Background: If the door frame has become distorted, your door may stick at the corners or be hard to close, and its latches may not fit the strikeplate. A door that binds or sticks against a door frame can also be caused by loose or ineffective hinges, by the frame settling, by the door or frame swelling, or by the door warping. Hinges that are loose, either on the top or bottom, will allow a door to sag. If a door is too tight on the hinge edge, it will bind against the hinge jamb. A door that has warped inward or outward at the hinge edge will be hard to close. If a door frame spreads because the home has settled, it may widen the doorway so the bolt in the lock may not reach the strikeplate. If partitions next to, or below, a door frame settle or shrink, the frame can move slightly and move the strikeplate with it while the door and lock stay in position.

What to do: Check for loose hinges, by pulling and pushing the opened door away from and toward the hinges. If the hinges move, you can either tighten the original screws, insert wood plugs in the screw holes, or substitute longer screws. Also check for a loose strikeplate or lock faceplate screws. If the door still binds after tightening the screws, you may be able to sand or plane down the high spot (or call a finish carpenter if you don’t trust your skills). Mark where it binds, remove the door and check to see where the door finish has been rubbed. Sand or, if necessary, plane lightly from the edges toward the center, then re place the door to check for fit. (Re move as little as needed because wood will shrink as humidity drops.) When the door works properly, refinish as appropriate.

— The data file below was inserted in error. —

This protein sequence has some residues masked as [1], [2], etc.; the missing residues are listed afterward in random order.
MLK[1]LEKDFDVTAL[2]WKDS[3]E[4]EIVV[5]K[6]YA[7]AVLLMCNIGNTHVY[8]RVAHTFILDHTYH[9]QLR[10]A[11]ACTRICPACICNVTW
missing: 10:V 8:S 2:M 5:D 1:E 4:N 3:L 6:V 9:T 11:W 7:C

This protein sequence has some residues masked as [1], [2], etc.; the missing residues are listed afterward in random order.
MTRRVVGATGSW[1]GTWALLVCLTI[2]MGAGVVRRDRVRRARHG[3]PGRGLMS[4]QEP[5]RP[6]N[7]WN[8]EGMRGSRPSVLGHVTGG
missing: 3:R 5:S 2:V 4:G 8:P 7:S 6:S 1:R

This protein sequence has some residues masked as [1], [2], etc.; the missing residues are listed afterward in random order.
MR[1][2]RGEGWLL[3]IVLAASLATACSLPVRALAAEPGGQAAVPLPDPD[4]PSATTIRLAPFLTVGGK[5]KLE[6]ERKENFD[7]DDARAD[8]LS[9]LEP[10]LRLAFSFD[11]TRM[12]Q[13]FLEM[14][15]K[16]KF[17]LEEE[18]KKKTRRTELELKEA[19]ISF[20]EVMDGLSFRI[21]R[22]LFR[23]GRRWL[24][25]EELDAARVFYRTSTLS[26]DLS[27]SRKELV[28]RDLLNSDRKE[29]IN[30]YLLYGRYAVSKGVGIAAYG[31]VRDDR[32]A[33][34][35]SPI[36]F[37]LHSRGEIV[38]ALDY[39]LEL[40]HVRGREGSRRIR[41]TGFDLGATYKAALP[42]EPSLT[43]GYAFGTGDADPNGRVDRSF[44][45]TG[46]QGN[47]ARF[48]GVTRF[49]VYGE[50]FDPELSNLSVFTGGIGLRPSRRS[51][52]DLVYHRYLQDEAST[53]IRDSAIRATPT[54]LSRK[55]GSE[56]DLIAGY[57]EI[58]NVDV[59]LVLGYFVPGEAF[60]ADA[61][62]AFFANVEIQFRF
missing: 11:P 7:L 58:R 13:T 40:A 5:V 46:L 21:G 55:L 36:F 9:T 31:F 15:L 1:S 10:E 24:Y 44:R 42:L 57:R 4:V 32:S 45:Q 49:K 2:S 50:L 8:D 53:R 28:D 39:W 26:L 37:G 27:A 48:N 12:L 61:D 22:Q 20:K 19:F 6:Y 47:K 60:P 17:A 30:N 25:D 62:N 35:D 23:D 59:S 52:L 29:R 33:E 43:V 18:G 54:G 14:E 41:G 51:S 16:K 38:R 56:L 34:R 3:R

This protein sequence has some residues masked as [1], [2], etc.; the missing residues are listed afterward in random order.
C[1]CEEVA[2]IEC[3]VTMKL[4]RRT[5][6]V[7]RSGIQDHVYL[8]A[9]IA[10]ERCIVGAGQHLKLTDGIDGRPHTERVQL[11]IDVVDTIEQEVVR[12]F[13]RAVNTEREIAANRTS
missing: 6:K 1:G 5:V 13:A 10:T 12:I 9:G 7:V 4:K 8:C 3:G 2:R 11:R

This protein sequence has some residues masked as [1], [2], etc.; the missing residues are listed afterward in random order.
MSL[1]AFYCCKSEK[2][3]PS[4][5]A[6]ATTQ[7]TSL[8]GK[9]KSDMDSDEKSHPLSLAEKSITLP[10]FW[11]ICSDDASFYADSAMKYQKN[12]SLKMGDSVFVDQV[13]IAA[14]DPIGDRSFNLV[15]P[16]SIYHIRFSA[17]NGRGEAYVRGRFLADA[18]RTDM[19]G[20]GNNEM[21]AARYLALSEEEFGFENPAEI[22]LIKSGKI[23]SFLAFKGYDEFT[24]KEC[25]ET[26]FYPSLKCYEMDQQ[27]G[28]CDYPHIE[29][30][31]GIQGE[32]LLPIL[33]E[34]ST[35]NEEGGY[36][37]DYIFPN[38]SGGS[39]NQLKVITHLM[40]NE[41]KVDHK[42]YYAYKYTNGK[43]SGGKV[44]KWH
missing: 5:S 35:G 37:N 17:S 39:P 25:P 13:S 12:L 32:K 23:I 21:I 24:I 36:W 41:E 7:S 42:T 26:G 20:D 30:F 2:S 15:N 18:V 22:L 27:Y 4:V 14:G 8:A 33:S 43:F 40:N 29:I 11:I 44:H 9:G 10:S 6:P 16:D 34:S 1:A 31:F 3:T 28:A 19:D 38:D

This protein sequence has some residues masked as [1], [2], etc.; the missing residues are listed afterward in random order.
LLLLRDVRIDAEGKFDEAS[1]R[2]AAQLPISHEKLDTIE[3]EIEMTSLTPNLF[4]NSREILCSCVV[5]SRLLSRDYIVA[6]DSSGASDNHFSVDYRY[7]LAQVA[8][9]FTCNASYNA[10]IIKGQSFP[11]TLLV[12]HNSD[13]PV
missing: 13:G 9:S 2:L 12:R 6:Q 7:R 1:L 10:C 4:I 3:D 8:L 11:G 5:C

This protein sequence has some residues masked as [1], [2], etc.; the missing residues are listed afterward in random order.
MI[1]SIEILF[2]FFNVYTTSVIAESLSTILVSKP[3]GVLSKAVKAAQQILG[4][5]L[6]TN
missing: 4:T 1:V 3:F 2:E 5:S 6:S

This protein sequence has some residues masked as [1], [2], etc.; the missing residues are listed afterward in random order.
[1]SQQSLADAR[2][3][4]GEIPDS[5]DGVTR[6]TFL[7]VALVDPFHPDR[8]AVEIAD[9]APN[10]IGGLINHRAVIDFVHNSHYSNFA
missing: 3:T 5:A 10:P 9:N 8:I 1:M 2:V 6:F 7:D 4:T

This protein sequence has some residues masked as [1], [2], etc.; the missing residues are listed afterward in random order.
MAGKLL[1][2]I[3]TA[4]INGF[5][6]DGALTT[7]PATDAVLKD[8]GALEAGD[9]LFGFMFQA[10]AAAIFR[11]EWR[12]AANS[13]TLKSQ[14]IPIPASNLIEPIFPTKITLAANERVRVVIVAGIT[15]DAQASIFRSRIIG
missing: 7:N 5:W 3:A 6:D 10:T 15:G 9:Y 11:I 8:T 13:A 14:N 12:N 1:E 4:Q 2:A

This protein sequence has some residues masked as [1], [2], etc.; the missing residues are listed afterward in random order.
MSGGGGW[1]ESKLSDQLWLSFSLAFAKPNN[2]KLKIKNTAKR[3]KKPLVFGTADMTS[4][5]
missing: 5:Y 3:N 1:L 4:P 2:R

Special advice: If a door binds at the hinge edge, and has clearance on the lock side, you can try inserting card board shims under the outer hinge leaves (those set in the jamb). If the lock bolt does not enter the hole in the strikeplate, check to see if it strikes the plate too high or too low. Take out the screws, remove the strikeplate, and file the metal opening until it is large enough to accommodate the bolt. If more than ¼ inch needs to be removed, it may be better to reset the strikeplate.

Helpful hint: If the margin of a door is even along the top and bottom edges, and the hinges are firm, either the hinge or lock edge can be planed. However, it’s usually best to plane the hinge edge, because hinges are easier to remove and reinstall than locks.

Design by Room – Entrance Door Mat Materials You Should Avoid